2018 Year in Review at the Farm

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Read our newsletter

What happened at Star Gazing Farm during 2018?  Who are the new animals?  Who passed on to the rainbow bridge?  What are our projects?  You can read our letter below, or see the PDF version all nicely formatted here!

12 December, 2018

Dear Friends,

This is the one time of the year I write an actual letter to all of you! Oh sure, you can check up on the farm’s do-ings on Facebook and our web site, and occasionally I send out an email missive, but this is the one true letter, actually sent the old-fashioned way through the US mail that you’ll get delivered right to your home! So grab a cup of hot tea, put your feet up and read about our amazing year here at the farm.

Not so surprisingly, this letter is about the animals here. These beautiful beings mean the world to me. Their personalities, their ability to heal and adapt, and their ways of communicating are incredible. And every single animal has his or her own special friends (both animal and human). For instance, who can know this farm and not be familiar with the inimitable Mr. Newman Goat (now over 17 years old and the animal who has been here the long-est). Sigh. He tried again this year–but failed–to convince the local election board that he should be allowed to vote (“give goats the vote” was his slogan….). He used to engage in simpler pursuits such as stealing Waldo’s dinner and breaking into my car. Sweetly the goat has been taking over that role, however, and she’s excelling at it. We are, after all, a haven for wayward goats. Two very dear sheep arrived this year who have captured everyone’s hearts—Ricardo and Ray Ray, both about 8 months old now. Ricardo was “slow to develop” and Ray was born blind. We took them both in as special-needs sheep. Right now, in fact, Ricardo is in the hospital recovering from a fairly major surgery to his abdomen – and that, of course, is the other side to this joyful life.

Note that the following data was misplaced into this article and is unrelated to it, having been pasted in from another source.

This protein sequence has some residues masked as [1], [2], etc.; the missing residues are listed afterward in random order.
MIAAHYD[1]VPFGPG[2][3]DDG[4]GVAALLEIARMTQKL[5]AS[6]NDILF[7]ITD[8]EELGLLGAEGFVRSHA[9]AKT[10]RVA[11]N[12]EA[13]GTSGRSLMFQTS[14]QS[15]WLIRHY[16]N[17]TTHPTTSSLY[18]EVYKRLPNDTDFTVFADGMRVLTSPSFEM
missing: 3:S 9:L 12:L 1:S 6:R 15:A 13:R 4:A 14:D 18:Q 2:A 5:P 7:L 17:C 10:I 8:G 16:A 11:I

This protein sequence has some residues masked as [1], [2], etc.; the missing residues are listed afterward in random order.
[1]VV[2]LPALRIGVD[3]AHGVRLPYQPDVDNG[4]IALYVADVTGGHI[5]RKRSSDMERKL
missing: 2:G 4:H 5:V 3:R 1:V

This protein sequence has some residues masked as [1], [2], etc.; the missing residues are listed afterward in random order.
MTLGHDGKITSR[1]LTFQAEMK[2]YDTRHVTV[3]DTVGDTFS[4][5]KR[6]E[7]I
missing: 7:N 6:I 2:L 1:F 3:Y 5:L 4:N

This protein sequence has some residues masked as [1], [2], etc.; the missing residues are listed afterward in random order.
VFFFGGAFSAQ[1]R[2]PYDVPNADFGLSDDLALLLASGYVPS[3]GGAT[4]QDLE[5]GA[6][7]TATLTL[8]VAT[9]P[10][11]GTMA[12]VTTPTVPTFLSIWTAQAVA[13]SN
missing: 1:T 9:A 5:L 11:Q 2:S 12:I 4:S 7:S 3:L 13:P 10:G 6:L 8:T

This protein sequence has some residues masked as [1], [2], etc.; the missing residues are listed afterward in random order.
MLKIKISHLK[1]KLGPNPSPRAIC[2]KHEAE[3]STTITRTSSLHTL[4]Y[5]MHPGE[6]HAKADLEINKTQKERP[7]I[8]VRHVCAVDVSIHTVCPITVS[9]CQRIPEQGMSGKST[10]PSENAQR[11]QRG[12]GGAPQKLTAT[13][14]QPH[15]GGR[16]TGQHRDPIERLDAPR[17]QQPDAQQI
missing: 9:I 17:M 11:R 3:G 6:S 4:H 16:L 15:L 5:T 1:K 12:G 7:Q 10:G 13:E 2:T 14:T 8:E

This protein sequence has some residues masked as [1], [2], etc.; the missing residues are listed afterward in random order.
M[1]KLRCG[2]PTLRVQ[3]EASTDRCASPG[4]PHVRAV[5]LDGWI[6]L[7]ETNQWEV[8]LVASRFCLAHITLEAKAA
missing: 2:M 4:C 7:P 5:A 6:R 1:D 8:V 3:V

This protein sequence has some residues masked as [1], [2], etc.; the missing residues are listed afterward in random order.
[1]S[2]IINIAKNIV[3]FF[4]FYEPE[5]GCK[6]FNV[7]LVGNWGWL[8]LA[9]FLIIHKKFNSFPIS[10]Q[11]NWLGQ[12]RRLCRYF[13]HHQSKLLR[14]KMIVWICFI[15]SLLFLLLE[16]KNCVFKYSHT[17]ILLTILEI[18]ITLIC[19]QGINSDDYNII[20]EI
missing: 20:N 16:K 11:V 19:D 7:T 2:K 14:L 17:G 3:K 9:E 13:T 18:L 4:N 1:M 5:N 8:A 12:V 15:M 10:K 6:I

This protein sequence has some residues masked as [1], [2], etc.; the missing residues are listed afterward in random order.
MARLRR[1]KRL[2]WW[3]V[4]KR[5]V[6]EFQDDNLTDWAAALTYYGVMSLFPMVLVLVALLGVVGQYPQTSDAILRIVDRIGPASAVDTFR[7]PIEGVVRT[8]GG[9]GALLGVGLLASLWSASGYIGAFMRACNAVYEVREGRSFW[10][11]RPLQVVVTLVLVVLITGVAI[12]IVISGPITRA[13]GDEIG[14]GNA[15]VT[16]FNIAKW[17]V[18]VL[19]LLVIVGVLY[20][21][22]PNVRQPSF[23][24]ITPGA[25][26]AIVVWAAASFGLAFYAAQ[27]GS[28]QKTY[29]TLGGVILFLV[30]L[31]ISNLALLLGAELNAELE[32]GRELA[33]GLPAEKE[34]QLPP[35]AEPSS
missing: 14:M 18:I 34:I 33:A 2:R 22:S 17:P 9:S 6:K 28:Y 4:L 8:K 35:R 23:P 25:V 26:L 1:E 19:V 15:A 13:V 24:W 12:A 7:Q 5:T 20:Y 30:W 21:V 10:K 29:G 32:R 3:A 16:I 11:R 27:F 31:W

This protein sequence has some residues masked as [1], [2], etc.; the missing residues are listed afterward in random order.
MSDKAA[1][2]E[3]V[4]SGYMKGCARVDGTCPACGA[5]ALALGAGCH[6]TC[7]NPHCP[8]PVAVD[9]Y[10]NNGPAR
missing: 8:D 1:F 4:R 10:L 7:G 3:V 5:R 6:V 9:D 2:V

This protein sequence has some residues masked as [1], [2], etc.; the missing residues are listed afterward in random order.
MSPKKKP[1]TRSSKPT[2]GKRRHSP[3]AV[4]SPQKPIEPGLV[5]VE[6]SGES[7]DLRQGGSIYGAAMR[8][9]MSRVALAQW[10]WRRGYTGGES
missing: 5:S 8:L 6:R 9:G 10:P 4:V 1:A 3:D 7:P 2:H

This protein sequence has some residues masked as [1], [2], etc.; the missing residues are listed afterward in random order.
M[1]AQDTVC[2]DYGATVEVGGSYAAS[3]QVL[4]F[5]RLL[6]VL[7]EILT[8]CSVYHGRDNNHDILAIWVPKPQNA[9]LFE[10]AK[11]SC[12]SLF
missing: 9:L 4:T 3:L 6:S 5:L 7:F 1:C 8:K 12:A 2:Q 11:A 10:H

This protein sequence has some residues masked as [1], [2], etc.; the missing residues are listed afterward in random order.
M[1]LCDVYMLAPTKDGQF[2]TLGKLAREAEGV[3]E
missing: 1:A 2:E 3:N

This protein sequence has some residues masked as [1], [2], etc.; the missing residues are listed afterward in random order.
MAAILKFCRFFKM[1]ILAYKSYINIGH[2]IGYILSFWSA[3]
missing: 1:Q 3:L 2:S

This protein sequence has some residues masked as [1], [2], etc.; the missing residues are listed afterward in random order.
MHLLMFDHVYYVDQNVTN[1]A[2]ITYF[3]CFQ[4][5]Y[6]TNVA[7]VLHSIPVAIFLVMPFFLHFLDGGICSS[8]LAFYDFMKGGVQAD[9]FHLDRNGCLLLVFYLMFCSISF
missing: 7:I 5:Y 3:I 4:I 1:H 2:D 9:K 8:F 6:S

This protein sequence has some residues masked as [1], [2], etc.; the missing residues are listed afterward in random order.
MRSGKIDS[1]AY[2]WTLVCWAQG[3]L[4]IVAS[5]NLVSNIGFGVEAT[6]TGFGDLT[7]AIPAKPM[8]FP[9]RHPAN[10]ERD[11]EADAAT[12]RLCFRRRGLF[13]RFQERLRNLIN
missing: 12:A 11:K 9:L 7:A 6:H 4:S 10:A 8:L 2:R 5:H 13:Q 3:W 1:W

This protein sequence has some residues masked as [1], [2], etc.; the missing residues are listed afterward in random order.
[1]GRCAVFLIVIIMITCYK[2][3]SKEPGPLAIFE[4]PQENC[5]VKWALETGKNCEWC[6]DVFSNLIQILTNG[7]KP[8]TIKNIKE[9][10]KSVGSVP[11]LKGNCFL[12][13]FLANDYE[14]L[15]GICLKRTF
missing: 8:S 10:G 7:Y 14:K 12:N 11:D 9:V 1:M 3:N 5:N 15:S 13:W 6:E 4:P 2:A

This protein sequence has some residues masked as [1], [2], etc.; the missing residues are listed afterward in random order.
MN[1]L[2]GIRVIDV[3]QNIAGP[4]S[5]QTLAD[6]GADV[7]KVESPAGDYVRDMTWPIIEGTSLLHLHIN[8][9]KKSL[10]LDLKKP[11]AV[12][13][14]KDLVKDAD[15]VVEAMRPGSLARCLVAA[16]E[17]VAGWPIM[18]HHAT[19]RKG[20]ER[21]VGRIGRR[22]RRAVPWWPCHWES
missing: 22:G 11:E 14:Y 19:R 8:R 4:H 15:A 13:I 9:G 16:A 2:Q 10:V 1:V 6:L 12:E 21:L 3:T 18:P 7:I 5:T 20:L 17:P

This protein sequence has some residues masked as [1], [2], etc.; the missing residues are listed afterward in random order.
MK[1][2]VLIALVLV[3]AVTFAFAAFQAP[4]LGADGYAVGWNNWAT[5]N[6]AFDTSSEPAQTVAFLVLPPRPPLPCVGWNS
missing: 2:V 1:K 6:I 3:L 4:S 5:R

Ask any farmer: animals have ways of getting into trouble we could never begin to imagine, and usually this requires very quick action on our parts. Now, I and the volunteers have become quite savvy about basic animal treatments for things such as intestinal upsets, basic exterior wounds, hoof problems, administering shots and pain medication. But when serious problems or even emergencies happen, we have to be ready to do triage, get the vet out, or transport them to the University of Pennsylvania Veterinary Hospital. This is where you can help. You can make a donation to the farm of $25, $50, $100, or dare I hope, $1000 and know that your money will be used to help these precious animals stay safe and healthy.

Working with animal shelters and rescue groups is very important for our sanctuary; most often they are on the front lines, removing animals from poor and even dangerous conditions. This year we brought animals here from three of these wonderful groups. Milo was part of a seizure of a large number of Anatolians from a serious hoarding situation in New Jersey done by Common Sense for Animals. He had lived with sheep and chickens before, and when he arrived here, he looked like he had landed in heaven! He is still very shy with people, but he loves the animals and looks after them all the time.

Mamie, an Australian cattle dog/Jack Russell Terrier mix had been churning out babies at a Pennsylvania puppy mill when she was rescued by the Mid-Atlantic Jack Russell Terrier rescue. She is recovering from this abuse, and is now taking herding classes. She likes to try to ply her trade on the farm every day.